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on 3 September 2002
This is how history books should be written - not a simple litany of past events but with pathos and the ability to submerge the reader in the drama.
Berlin: The Downfall 1945 quickly sweeps you into the dark days at the end of the Third Reich. The courage and barbarity of the protagonists is chillingly exposed and you can't help but shudder at the appalling tragedy that befell humans on both sides.
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on 29 October 2010
A fantastic read which reveals the utter chaos and destruction of a doomed nation and its people. The red army is approaching Berlin fast and taking its revenge on the German people in its path. Totally gripping and informative. The author has a distinctive style that makes what is essentially a historical episode read like a novel. Check out "STALINGRAD" by the same author..another damned good read.
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on 5 July 2008
An amazingly detailed account of the scope & horror of the event. For all the movies & documentaries about WWII they berely scratch the surface of the reality of warfare. If war's were told like this we may be more apprehensive about starting new ones. Seven million strong the Red Army had on the border of East Prussia prior to the invasion, that was the entire population of Australia at the time!
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on 8 October 2010
Really enjoyed Stalingrad and this book is equally as good. Am currently a quarter of the way through the author's book on D-Day which I'm also really enjoying. As others have mentioned, the books read like fictional novels but are more compelling because you know this isn't fiction. I read the kindle ebook edition which was well formatted with no errors (as were the previously mentioned books).
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on 9 November 2014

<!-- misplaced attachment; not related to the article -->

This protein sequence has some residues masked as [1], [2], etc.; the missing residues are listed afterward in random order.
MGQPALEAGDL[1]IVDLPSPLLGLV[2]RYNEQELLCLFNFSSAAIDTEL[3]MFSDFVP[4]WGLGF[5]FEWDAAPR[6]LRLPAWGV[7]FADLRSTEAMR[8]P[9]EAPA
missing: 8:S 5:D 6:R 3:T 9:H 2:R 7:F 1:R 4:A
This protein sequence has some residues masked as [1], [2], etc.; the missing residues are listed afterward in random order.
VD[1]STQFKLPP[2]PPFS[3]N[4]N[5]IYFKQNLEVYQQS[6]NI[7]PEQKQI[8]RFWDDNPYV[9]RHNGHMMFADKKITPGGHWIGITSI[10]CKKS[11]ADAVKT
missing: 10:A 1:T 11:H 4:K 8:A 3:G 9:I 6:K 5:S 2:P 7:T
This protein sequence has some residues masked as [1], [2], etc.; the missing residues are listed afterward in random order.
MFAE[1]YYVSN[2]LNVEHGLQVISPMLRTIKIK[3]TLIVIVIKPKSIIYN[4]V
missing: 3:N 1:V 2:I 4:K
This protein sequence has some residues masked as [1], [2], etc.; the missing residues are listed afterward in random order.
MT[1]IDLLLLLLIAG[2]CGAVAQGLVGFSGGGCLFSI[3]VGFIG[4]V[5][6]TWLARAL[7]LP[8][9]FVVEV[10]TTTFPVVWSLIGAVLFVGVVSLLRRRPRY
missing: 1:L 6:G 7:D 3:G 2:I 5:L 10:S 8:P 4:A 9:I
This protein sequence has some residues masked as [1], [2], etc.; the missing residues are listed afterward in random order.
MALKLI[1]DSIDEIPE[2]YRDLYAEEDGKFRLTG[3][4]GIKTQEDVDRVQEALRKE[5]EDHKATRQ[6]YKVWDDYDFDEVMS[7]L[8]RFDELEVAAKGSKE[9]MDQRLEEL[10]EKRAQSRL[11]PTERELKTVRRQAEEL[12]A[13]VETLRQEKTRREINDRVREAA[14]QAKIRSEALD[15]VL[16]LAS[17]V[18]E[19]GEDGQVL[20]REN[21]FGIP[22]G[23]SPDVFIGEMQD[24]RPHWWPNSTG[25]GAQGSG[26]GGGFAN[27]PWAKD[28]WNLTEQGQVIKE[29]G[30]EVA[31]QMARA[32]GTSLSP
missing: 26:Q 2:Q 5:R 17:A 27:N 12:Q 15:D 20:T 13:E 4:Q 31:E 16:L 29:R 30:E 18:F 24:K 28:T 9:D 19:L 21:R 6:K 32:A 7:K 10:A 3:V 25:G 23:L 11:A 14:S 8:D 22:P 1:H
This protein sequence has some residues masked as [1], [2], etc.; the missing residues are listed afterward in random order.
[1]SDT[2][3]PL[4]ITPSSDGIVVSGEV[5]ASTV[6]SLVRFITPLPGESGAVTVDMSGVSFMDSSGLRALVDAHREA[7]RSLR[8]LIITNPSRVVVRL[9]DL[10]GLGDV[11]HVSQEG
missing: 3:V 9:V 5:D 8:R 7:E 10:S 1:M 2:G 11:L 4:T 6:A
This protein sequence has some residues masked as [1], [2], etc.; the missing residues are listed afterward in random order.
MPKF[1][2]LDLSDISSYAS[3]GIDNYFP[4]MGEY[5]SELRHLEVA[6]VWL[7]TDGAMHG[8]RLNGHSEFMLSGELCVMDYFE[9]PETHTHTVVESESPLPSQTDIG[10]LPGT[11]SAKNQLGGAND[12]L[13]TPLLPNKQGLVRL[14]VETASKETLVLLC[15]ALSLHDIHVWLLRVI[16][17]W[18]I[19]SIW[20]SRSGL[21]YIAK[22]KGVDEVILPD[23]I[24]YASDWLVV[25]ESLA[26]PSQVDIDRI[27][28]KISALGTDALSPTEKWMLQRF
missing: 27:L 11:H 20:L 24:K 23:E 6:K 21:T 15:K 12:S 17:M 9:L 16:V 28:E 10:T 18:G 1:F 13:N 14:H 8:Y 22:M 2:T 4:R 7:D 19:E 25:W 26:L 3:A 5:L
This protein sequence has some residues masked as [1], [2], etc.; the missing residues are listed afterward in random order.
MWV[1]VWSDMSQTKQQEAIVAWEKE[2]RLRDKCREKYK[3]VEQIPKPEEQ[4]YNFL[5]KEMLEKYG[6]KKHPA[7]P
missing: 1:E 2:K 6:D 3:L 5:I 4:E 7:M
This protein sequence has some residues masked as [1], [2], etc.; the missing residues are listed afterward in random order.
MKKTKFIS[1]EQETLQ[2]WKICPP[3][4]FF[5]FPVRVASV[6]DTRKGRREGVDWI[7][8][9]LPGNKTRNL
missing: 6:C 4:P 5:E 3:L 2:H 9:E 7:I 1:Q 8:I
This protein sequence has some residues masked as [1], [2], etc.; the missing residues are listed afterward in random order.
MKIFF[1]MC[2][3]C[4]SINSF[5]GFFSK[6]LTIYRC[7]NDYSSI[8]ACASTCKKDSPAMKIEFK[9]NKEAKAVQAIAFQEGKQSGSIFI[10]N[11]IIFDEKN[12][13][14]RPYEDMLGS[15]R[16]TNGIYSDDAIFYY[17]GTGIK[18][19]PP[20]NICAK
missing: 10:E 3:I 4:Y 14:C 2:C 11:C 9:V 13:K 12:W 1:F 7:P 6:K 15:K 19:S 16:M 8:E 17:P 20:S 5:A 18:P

Anthony Beevor is, without question, a master of his craft. Together with Max Hastings,he represents the very best of Modern Historians. As one who lived through the times, I find his book totally believable and an engrossing read. There is so much about the second world war that was hidden from the general public that has now emerged and Mr. Beevor's book misses very little. Read it and see.
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on 8 March 2016
The somewhat-sequel to Stalingrad tells the story of the Red Army sweeping across Eastern Europe. It's a fairly grim tale -- the talk of rape starts around page 2 --, and contains lots of human misery and killing, interspersed with the spiralling events in Berlin as the Bolsheviks approached. It is essential reading for anyone interested in the period, but I won't say I enjoyed it.
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on 4 October 2006
Where do I begin with this book? Antony Beevor had me engrossed from the very first page. I noted with interest that one of the printed reviewers in the book likened it to reading it like a novel. It really does run like a story, yet you know in the back of your mind you are being taken to one of the most tragic periods of history in the modern world. Everything about this book is excellent - the maps, the photographs, all combine with Beevor's writing well. It does away nicely with the whole 'USA won the war' theory that many people buy into. Read the casualty lists of both German and Russian, and the numbers of men in the armies involved on the Eastern Front. The numbers pale in comparison to Western figures. Much has been made of the mass rape that occurred as the Red Army closed on Berlin in this book, and I ask, why? Do people want Beevor to just ignore it happened? Much of the information in this book is from a time after the Wall came down, leading to the opening of fascinating Soviet archives. It says a lot that this information is now available. To summarize, a book well worth reading by EVERYONE, wheather interested in military history or not.
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on 11 April 2013
...but true. The fall of the Berlin is not just a simple history book, Beevor makes it personal by telling stories of ordinary soldiers, their fight for their survival, and he captures the spirit of the battle as if he were one of the deffenders. The book will suck the reader in, and when it ends it's like "wow, what a story!".
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on 26 October 2010
Berlin by Beevor makes fascinating reading, it not only gives a comprehensive history of the last months of the 2nd WW, but also describes the thinking of the four leaders, Stalin, Hitler, Roosevelt, and Churchill. Beevor writes history so well, that it makes it compelling and easy to read. I eagerly await his next book!
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on 31 July 2013
Beevor is a great writer. He manages to circumvent the big picture and at the same time he focuses on the most fascinating anecdotes. I also learn about history in a way which is not commonly acknowledged: the German people, especially women, suffered hugely during the downfall of Hitler's Germany. Riveting stuff.
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